2/12/14 – Pink Floyd – The Endless River/Louder Than Words Video/Gilmour & Mason Short – 2014

Album Of The Day

Video Of The Day

Pink-Floyd-Endless-River-Album-Cover-1024x1024Like The Rolling Stones, Pink Floyd have not had the creative fire burning inside of them since the release of The Wall 35 years ago (or in The Stones case parts of Tattoo You, an album of outtakes from a richer period in their history). As Roger Waters indulged his demons on The Final Cut (1983) and then left, the magic was gone long before that album and his exit. The prefunctory A Momentary Lapse Of Reason (1987) and The Division Bell (1994) just served as pleasant revisitations to old haunts where we once built mighty sand castles or had our first kiss or our first joint. To hear these three musicians play together, three uniquely talented originals dreaming away in their oversized suits horrified some and placated others but it’s not really their fault that millions of people wanted any version of them that they could get.

With The Endless River, The Floyd have done nothing more than release some jamming outtakes from The Division Bell sessions from thirty years ago in memory of their sweet friend Rick Wright. Gilmour’s guitar still soars, Nick Mason’s drum rolls still punctuate the songs like no other drummer could and Rick Wright’s keyboards leave beds of mood that glue it all together. This album is a quiet look into their soft and warm relationship serving as a tribute to the loss of their friend to cancer. It’s a mostly instrumental soundtrack album from the point of view of older men reminiscing about their lives from a hammock with a Ferrari parked in the drive way. Let’s thank them for everything they gave us and let them have their last rites in peace with sentimental memories of the good times they had playing together.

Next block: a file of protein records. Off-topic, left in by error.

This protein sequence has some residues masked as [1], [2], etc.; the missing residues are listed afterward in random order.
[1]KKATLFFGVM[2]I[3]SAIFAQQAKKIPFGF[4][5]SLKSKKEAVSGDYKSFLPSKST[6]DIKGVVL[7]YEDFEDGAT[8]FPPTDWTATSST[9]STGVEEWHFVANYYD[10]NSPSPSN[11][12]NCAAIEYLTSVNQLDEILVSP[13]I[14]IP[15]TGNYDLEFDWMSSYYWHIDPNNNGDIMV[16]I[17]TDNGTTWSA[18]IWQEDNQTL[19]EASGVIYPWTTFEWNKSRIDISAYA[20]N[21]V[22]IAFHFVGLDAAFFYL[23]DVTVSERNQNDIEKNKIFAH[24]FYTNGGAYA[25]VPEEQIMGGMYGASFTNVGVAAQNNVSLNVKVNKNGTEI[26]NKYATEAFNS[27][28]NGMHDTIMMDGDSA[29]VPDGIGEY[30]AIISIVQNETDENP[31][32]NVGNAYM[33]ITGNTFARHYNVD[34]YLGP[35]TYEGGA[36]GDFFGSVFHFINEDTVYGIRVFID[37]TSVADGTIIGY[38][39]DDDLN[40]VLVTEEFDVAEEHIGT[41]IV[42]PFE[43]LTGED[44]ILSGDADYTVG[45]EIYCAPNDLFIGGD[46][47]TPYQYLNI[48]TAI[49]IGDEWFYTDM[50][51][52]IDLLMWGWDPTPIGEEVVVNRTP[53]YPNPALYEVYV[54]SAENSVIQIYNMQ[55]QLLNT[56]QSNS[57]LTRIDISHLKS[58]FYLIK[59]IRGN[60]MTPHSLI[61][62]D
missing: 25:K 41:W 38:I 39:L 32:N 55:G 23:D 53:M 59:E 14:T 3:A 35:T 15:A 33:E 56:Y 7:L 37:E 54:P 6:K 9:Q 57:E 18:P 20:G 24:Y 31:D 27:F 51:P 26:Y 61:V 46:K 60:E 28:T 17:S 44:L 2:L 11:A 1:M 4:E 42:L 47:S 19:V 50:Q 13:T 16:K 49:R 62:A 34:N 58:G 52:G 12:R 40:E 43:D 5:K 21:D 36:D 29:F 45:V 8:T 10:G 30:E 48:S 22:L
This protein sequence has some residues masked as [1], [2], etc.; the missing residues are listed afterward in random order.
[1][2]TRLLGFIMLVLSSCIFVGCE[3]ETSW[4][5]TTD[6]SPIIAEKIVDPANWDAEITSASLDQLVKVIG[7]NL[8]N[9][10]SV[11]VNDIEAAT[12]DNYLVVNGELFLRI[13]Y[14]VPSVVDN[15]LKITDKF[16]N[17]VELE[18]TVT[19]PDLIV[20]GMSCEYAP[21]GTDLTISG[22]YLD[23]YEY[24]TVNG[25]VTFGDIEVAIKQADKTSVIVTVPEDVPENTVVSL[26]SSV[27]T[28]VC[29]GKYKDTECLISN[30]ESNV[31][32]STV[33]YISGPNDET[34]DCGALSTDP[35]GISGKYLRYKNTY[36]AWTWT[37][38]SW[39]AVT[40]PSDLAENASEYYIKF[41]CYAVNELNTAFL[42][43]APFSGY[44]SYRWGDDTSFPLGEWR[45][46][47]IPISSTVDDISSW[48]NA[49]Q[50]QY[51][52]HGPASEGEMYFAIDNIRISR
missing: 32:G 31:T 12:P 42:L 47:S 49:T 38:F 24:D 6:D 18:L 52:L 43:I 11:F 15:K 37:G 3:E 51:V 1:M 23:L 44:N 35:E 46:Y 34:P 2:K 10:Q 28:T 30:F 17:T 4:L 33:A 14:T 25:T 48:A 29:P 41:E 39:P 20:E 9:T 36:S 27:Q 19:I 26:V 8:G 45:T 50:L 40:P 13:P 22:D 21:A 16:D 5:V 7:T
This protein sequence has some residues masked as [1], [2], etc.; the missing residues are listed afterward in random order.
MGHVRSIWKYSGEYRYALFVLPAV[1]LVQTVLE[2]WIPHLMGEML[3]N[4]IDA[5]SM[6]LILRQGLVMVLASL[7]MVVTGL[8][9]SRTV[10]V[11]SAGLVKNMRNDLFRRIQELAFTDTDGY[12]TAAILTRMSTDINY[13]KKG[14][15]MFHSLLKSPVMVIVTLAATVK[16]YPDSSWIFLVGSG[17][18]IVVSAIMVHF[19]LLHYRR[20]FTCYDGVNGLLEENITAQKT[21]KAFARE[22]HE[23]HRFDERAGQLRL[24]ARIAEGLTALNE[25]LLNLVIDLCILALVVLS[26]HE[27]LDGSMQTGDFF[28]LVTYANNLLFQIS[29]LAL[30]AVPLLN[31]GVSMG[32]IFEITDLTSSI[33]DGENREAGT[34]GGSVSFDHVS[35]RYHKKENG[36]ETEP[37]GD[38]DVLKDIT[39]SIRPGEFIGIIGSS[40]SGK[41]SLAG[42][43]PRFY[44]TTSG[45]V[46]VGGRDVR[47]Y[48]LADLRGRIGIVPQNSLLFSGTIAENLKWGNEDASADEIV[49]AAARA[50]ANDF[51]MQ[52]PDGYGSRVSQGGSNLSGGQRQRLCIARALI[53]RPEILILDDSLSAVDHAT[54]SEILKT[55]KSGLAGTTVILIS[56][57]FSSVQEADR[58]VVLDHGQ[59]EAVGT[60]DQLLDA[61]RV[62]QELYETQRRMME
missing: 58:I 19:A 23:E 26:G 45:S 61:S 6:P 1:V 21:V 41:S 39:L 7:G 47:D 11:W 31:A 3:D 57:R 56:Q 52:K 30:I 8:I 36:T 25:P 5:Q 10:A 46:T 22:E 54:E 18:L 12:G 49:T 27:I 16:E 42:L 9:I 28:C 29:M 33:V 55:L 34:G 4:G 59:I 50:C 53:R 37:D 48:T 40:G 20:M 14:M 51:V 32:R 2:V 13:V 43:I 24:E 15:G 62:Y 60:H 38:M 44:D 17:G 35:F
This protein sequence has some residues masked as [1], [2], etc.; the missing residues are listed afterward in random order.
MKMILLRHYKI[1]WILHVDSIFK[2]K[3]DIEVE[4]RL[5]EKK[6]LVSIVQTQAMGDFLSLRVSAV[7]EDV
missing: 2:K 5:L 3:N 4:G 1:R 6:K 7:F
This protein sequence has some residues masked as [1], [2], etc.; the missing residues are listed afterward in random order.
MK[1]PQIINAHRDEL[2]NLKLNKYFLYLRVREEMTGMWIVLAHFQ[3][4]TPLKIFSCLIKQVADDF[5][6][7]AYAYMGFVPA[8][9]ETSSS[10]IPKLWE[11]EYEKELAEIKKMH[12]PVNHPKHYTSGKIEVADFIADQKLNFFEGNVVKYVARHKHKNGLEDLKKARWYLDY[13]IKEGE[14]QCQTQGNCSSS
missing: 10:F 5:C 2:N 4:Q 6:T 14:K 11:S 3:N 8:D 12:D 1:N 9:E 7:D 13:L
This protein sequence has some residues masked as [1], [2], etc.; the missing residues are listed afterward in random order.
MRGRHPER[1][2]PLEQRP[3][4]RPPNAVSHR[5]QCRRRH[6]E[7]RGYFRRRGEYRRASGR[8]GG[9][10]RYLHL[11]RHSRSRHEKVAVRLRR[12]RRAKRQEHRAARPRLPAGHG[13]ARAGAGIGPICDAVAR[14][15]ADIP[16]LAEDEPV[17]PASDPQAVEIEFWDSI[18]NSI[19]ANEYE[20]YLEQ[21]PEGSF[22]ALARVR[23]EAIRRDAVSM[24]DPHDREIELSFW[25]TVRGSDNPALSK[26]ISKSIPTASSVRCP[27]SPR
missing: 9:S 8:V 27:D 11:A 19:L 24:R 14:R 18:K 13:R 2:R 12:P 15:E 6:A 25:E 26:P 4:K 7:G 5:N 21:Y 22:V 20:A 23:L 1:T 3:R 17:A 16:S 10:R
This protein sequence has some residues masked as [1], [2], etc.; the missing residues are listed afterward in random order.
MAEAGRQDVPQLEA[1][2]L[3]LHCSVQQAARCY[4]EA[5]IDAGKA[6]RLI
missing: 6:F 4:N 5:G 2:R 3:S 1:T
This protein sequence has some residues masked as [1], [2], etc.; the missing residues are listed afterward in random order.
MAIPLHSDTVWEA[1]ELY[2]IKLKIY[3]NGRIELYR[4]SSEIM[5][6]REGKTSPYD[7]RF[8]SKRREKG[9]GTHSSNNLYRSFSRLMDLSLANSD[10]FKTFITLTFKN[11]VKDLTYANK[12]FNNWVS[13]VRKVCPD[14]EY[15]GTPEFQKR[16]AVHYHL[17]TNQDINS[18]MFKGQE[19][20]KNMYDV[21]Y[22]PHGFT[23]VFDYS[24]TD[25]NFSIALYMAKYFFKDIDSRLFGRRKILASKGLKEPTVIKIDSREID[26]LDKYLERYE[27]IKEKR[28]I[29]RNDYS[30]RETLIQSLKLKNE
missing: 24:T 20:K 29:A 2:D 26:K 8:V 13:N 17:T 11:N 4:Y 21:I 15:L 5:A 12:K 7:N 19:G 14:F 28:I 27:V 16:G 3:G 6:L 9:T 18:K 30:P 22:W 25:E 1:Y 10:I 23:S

http://en.wikipedia.org/wiki/The_Endless_River

http://en.wikipedia.org/wiki/Pink_Floyd

 

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6 Responses to “2/12/14 – Pink Floyd – The Endless River/Louder Than Words Video/Gilmour & Mason Short – 2014”

  1. centuryhouse December 1, 2014 at 3:55 pm #

    I disagree with a lot of people who believe there is a necessity for bands / musicians to constantly change, challenge, or innovate.

    I don’t think they should feel the need to do that at all, unless the muse moves them in that direction. Life isn’t all about innovation or pushing boundaries – actually it rarely is. And the same goes for music, in my opinion. Sometimes music can just BE ENJOYED. Sometimes, it is ok to make the music or listen to it because it is good.

    To go with the metaphor of revisiting a special place where you had a wonderful first, I have no problems frequenting such a place and enjoying it in the present, too. Every time you go to that place, you are bringing the present with you, which inevitably creates a new experience even if it is related to the old.

    And in my opinion, that’s what Pink Floyd did in Momentary Lapse and Division Bell, to an extent. And as they perhaps revisited some old experiences, they also brought a healthy dose of their present to it, creating music that didn’t sound like anything they’d done. Momentary Lapse doesn’t sound like any other phase of PF. DB had more old flavors in it, but stood as it’s own thing with it’s own sound.

  2. simone December 1, 2014 at 9:15 pm #

    I’ve been listening to the album the past week and find it a fitting tribute to Wright and a lovely way to end The Floyd. Even though these are outtakes from The Division Bell period,I still find this “new”.